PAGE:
Harry Shindler, 94, had fought to change a law that barred British expats who have lived abroad for more than 15 years from voting in the crucial referendum.
But his appeal was rejected by the UK’s highest court in late April, effectively blocking some two million Britons living in the EU from having an input.
“I’ve spent the morning weeping,” he told The Local.
“I think it’s a disaster for Great Britain. It will have a very bad effect on Britons in the EU and it could have been avoided. David Cameron will rue the day he refused to give us the vote – an economist advised him to give us the vote – those who voted ‘leave’ will rue the day too.”
British Prime Minister David Cameron, who backed ‘Remain’, stepped down on Friday morning.
Shindler, a veteran of the Battle of Anzio and the liberation of Rome in the Second World War, said the more worrying thing about the outcome of the referendum was that those who voted ‘Leave’ made their decision based on “minor issues”, dismissing the 70 years of peace the country and continent have enjoyed thanks to the EU.
A staggering 59 percent of those who voted ‘Leave’ were over the age of 65, compared to over 70 percent of those aged between 18 and 24 who voted 'Remain'.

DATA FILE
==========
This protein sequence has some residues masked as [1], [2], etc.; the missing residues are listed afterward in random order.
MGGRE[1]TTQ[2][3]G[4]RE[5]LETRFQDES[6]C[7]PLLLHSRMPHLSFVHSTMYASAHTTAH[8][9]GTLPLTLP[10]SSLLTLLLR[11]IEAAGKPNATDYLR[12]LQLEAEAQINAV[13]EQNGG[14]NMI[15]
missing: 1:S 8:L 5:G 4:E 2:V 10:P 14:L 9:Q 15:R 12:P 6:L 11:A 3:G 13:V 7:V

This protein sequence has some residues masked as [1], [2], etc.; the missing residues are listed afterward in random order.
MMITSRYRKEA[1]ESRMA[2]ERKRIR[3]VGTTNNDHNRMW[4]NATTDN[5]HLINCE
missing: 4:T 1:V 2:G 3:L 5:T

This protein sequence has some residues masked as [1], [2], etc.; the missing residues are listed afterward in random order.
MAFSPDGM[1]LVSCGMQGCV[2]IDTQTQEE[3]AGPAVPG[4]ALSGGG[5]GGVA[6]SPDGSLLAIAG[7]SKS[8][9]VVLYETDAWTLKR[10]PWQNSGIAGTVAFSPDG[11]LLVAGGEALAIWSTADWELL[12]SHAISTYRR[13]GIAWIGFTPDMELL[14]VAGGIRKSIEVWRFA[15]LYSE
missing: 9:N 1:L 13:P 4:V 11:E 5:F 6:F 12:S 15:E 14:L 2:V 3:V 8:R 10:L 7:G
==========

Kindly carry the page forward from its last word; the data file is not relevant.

“All those who lived through bombings in London, Plymouth, and everywhere else...would have remembered how bad it was and should not want that to ever happen again,” Shindler said.
“I would have thought that 70 years of peace would have been sufficient for people to say ‘we’re not going to change’ anything. The matter of peace is far more important than anything else.”
Shindler, who has lived in Italy since 1982, was awarded an MBE in 2014 for his work in helping to find the graves of British soldiers killed or listed as missing during the war.
In the High Court bid, Shindler and other British expats had argued that rules governing the UK general elections, the basis for the referendum vote, were not equally applied.
For example, members appointed to the House of Lords, the upper house of the UK parliament, who alongside British people overseas for more than 15 years are not allowed to vote in a general election, were able to cast their vote in Thursday’s referendum.
But Shindler has vowed to continue his fight to ensure that a tabled UK bill that would give long-term expats a ‘vote for life’ is passed.
“I now need to make certain that the ‘vote for life’ bill is not lost,” he said.
“If, in fact, I find that the bill will be pushed aside then I will have no alternative but to take it to the UN human rights committee. I hope it doesn’t come to that, but that’s what I will do.”